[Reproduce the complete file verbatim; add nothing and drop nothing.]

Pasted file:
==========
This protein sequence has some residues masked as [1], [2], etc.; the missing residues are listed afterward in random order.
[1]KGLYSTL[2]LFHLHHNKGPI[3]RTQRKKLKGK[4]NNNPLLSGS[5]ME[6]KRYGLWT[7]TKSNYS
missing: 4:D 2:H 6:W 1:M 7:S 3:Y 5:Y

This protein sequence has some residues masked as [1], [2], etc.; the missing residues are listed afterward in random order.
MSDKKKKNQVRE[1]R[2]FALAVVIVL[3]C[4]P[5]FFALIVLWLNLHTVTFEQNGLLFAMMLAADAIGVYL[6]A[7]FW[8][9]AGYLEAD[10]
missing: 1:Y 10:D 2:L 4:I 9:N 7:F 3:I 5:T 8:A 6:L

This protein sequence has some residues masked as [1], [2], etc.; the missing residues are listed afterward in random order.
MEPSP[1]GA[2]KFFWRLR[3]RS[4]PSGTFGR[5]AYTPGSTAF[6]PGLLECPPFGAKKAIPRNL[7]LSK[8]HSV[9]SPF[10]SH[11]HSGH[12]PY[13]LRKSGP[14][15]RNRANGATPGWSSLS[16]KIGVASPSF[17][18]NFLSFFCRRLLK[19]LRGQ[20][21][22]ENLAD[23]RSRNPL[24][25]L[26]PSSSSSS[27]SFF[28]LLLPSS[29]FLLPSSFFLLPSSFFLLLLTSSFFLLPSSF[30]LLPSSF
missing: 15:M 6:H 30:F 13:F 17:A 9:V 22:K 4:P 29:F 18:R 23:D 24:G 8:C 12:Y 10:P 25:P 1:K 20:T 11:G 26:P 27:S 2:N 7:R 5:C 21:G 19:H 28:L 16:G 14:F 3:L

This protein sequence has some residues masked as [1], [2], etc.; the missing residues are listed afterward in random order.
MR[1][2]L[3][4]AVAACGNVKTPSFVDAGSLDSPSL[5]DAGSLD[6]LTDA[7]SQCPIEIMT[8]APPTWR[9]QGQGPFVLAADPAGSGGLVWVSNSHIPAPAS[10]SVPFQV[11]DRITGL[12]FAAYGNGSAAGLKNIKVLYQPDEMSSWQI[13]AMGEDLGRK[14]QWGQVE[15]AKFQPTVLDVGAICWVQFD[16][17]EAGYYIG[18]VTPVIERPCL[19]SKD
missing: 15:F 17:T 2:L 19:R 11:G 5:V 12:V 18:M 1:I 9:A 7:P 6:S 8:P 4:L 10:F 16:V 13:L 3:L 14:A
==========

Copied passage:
This protein sequence has some residues masked as [1], [2], etc.; the missing residues are listed afterward in random order.
[1]KGLYSTL[2]LFHLHHNKGPI[3]RTQRKKLKGK[4]NNNPLLSGS[5]ME[6]KRYGLWT[7]TKSNYS
missing: 4:D 2:H 6:W 1:M 7:S 3:Y 5:Y

This protein sequence has some residues masked as [1], [2], etc.; the missing residues are listed afterward in random order.
MSDKKKKNQVRE[1]R[2]FALAVVIVL[3]C[4]P[5]FFALIVLWLNLHTVTFEQNGLLFAMMLAADAIGVYL[6]A[7]FW[8][9]AGYLEAD[10]
missing: 1:Y 10:D 2:L 4:I 9:N 7:F 3:I 5:T 8:A 6:L

This protein sequence has some residues masked as [1], [2], etc.; the missing residues are listed afterward in random order.
MEPSP[1]GA[2]KFFWRLR[3]RS[4]PSGTFGR[5]AYTPGSTAF[6]PGLLECPPFGAKKAIPRNL[7]LSK[8]HSV[9]SPF[10]SH[11]HSGH[12]PY[13]LRKSGP[14][15]RNRANGATPGWSSLS[16]KIGVASPSF[17][18]NFLSFFCRRLLK[19]LRGQ[20][21][22]ENLAD[23]RSRNPL[24][25]L[26]PSSSSSS[27]SFF[28]LLLPSS[29]FLLPSSFFLLPSSFFLLLLTSSFFLLPSSF[30]LLPSSF
missing: 15:M 6:H 30:F 13:F 17:A 9:V 22:K 4:P 29:F 18:R 23:D 24:G 8:C 12:Y 10:P 25:P 1:K 20:T 11:G 26:P 27:S 2:N 7:R 5:C 21:G 19:H 28:L 16:G 14:F 3:L

This protein sequence has some residues masked as [1], [2], etc.; the missing residues are listed afterward in random order.
MR[1][2]L[3][4]AVAACGNVKTPSFVDAGSLDSPSL[5]DAGSLD[6]LTDA[7]SQCPIEIMT[8]APPTWR[9]QGQGPFVLAADPAGSGGLVWVSNSHIPAPAS[10]SVPFQV[11]DRITGL[12]FAAYGNGSAAGLKNIKVLYQPDEMSSWQI[13]AMGEDLGRK[14]QWGQVE[15]AKFQPTVLDVGAICWVQFD[16][17]EAGYYIG[18]VTPVIERPCL[19]SKD
missing: 15:F 17:T 2:L 19:R 11:G 5:V 12:V 18:M 1:I 9:A 7:P 6:S 8:P 4:L 10:F 16:V 13:L 3:L 14:A